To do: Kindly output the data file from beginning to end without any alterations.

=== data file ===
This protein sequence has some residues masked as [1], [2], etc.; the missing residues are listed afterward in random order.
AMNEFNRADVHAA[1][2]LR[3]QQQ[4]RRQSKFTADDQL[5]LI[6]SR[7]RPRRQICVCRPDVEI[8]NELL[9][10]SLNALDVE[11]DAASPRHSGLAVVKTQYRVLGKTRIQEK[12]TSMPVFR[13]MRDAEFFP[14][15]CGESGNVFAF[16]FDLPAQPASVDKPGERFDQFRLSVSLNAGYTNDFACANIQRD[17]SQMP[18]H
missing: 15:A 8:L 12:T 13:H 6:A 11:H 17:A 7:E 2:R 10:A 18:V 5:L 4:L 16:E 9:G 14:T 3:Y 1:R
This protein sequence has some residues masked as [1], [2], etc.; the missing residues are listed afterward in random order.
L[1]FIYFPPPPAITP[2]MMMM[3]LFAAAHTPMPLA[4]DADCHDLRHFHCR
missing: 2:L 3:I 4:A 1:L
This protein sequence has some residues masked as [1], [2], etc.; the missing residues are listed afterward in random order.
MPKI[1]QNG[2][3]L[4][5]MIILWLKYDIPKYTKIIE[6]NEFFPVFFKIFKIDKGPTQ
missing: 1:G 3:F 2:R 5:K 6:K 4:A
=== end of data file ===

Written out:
This protein sequence has some residues masked as [1], [2], etc.; the missing residues are listed afterward in random order.
AMNEFNRADVHAA[1][2]LR[3]QQQ[4]RRQSKFTADDQL[5]LI[6]SR[7]RPRRQICVCRPDVEI[8]NELL[9][10]SLNALDVE[11]DAASPRHSGLAVVKTQYRVLGKTRIQEK[12]TSMPVFR[13]MRDAEFFP[14][15]CGESGNVFAF[16]FDLPAQPASVDKPGERFDQFRLSVSLNAGYTNDFACANIQRD[17]SQMP[18]H
missing: 15:A 8:L 12:T 13:H 6:A 11:H 17:A 7:E 2:R 10:A 18:V 5:L 4:L 16:E 9:G 14:T 3:Y 1:R
This protein sequence has some residues masked as [1], [2], etc.; the missing residues are listed afterward in random order.
L[1]FIYFPPPPAITP[2]MMMM[3]LFAAAHTPMPLA[4]DADCHDLRHFHCR
missing: 2:L 3:I 4:A 1:L
This protein sequence has some residues masked as [1], [2], etc.; the missing residues are listed afterward in random order.
MPKI[1]QNG[2][3]L[4][5]MIILWLKYDIPKYTKIIE[6]NEFFPVFFKIFKIDKGPTQ
missing: 1:G 3:F 2:R 5:K 6:K 4:A